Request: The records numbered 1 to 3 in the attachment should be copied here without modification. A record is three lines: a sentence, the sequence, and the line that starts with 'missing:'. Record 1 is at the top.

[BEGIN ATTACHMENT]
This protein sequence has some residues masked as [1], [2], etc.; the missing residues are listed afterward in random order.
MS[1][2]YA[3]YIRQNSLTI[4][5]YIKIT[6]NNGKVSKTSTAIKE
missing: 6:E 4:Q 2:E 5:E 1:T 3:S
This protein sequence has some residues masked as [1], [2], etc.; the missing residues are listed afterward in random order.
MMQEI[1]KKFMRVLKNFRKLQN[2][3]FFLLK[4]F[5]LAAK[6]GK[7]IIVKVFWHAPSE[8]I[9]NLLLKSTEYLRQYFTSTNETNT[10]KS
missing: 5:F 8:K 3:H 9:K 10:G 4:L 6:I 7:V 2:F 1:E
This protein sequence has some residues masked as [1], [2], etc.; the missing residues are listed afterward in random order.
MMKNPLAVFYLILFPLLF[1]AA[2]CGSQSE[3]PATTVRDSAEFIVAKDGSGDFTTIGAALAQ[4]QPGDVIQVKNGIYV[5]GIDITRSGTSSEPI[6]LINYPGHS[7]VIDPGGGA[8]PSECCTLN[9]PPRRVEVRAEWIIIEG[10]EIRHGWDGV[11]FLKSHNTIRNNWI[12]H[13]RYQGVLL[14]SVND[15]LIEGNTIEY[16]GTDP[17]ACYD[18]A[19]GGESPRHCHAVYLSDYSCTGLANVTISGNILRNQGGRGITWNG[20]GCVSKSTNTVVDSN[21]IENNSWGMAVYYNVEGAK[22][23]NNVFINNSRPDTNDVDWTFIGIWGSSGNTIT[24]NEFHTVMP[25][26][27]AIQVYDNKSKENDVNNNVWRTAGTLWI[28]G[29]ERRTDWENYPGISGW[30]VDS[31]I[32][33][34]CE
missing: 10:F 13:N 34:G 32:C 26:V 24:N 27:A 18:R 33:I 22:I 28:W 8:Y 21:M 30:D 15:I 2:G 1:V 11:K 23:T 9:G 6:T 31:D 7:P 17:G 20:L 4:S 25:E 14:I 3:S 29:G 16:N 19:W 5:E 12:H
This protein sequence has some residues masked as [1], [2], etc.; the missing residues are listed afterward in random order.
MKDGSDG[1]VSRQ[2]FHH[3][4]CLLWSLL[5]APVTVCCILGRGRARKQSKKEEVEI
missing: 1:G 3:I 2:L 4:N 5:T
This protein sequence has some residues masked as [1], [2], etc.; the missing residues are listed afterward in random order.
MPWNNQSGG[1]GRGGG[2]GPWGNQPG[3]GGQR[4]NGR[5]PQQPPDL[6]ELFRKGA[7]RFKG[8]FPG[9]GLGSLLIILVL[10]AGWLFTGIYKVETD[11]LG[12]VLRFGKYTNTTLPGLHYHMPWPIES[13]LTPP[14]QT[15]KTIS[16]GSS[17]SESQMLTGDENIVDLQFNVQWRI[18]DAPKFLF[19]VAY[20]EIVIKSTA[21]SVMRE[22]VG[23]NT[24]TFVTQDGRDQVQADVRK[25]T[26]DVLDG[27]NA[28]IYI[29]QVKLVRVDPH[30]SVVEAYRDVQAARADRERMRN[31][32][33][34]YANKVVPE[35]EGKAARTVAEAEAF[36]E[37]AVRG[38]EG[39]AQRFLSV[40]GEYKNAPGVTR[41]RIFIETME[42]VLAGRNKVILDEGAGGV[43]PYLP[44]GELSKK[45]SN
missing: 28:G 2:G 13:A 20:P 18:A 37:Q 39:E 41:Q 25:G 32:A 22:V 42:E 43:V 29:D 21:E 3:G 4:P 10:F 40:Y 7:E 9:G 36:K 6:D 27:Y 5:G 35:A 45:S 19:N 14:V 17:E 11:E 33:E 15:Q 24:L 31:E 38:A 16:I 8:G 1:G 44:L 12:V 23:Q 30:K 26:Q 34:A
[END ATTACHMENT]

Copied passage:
This protein sequence has some residues masked as [1], [2], etc.; the missing residues are listed afterward in random order.
MS[1][2]YA[3]YIRQNSLTI[4][5]YIKIT[6]NNGKVSKTSTAIKE
missing: 6:E 4:Q 2:E 5:E 1:T 3:S
This protein sequence has some residues masked as [1], [2], etc.; the missing residues are listed afterward in random order.
MMQEI[1]KKFMRVLKNFRKLQN[2][3]FFLLK[4]F[5]LAAK[6]GK[7]IIVKVFWHAPSE[8]I[9]NLLLKSTEYLRQYFTSTNETNT[10]KS
missing: 5:F 8:K 3:H 9:K 10:G 4:L 6:I 7:V 2:F 1:E
This protein sequence has some residues masked as [1], [2], etc.; the missing residues are listed afterward in random order.
MMKNPLAVFYLILFPLLF[1]AA[2]CGSQSE[3]PATTVRDSAEFIVAKDGSGDFTTIGAALAQ[4]QPGDVIQVKNGIYV[5]GIDITRSGTSSEPI[6]LINYPGHS[7]VIDPGGGA[8]PSECCTLN[9]PPRRVEVRAEWIIIEG[10]EIRHGWDGV[11]FLKSHNTIRNNWI[12]H[13]RYQGVLL[14]SVND[15]LIEGNTIEY[16]GTDP[17]ACYD[18]A[19]GGESPRHCHAVYLSDYSCTGLANVTISGNILRNQGGRGITWNG[20]GCVSKSTNTVVDSN[21]IENNSWGMAVYYNVEGAK[22][23]NNVFINNSRPDTNDVDWTFIGIWGSSGNTIT[24]NEFHTVMP[25][26][27]AIQVYDNKSKENDVNNNVWRTAGTLWI[28]G[29]ERRTDWENYPGISGW[30]VDS[31]I[32][33][34]CE
missing: 10:F 13:N 34:G 32:C 26:V 24:N 27:A 18:R 33:I 22:I 28:W 8:Y 21:M 30:D 15:I 2:G 1:V 11:K 23:T 9:G 6:T 31:D 7:P 17:G 20:L 4:S 25:E 14:I 3:S 29:G 16:N 19:W 5:E 12:H